EXCLUSIVE: Gardens’ project receives £634,800 grant

Estate manager Ian Murphy, vice chairman of the Stewart Trust Paul Lee, the Trusts chairman Richard Haynes and assistant estate manager Peter Rogers
Estate manager Ian Murphy, vice chairman of the Stewart Trust Paul Lee, the Trusts chairman Richard Haynes and assistant estate manager Peter Rogers

A major project to protect the picturesque lakes and national collection of hardy water lilies at Pocklington’s Burnby Hall Gardens for many years to come has received a huge financial boost.

The ‘Stewarts Trust Golden Jubilee Restoration Project’ has been awarded a grant of £634,800 from the Heritage Lottery Fund, which is in addition to the £20,900 of development funding it received from the Fund last year.

The walls of the lakes at the Gardens are deteriorating in places, and rising silt levels now threaten both the lilies and the fish in the lakes. The huge grant will be used to restore the lake walls and de-silt the lakes. It will also enable the attraction to re-stock the lilies and ornamental fish within them, restore the 1920s rock garden to its original appearance, re-develop an Edwardian potting shed on the site as a visitor feature and create a bespoke learning zone for educational groups.

Peter Rogers, assistant estate manager at the Gardens, said: “We see the project as a once in a lifetime opportunity to ensure that the Stewarts’ legacy is secured, maintained and enhanced.

“Maintaining the balance between providing a quality visitor experience whilst, at the same time, undertaking the extensive renovation work required, will be the major challenge for us. It is envisaged that the work will take place in the autumn and winter periods and will be in stages, thereby ensuring that it is not to the detriment providing enjoyment to those who come to the Gardens. It is hoped that visitors during this period will be able to see the work in progress, monitor its development and share in this major project.”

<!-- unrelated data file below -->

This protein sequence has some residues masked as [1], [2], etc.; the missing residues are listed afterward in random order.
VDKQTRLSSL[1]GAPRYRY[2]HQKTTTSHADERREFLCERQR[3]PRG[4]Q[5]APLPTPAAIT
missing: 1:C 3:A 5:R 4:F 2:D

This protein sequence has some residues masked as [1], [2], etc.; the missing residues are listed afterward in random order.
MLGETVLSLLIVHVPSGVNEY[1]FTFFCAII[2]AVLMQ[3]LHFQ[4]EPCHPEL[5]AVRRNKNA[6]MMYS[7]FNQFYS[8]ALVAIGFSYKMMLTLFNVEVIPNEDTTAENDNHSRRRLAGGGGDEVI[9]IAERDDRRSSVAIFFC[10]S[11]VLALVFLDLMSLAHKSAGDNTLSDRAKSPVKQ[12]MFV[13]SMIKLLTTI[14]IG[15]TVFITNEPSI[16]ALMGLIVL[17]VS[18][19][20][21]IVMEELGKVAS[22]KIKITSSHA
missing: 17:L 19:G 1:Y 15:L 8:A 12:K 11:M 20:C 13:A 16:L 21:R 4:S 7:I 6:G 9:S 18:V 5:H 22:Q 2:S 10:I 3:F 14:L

The project will get underway this autumn and continue over the next three years.

According to Mr Rogers, without support from National Lottery players the lake edges would continue to deteriorate, the rock garden would remain in desperate need of renovation, and the opportunities to regenerate the hardy water lilies, fish stock and the Edwardian potting shed would have been impossible.

The Gardens have traditionally attracted a diverse range of visitors and the project itself has given the Stewart Trust the opportunity to explore how they might further develop the Gardens and their heritage for the enjoyment of a wider visitor base. Work to enhance the experience of those with sight problems, learning disabilities and dementia have provided exciting opportunities which they hope to develop with the funding provided.

Richard Haynes, chairman of Burnby Hall Gardens and Museum Trust, said: “Without the grant, there was a real danger that the lakes, the national water lily collection and the rock garden would have slowly deteriorated and be lost to future generations. Some hard work now lies ahead but I hope very much that visitors to the Gardens will enjoy watching the project evolve over the next couple of years.”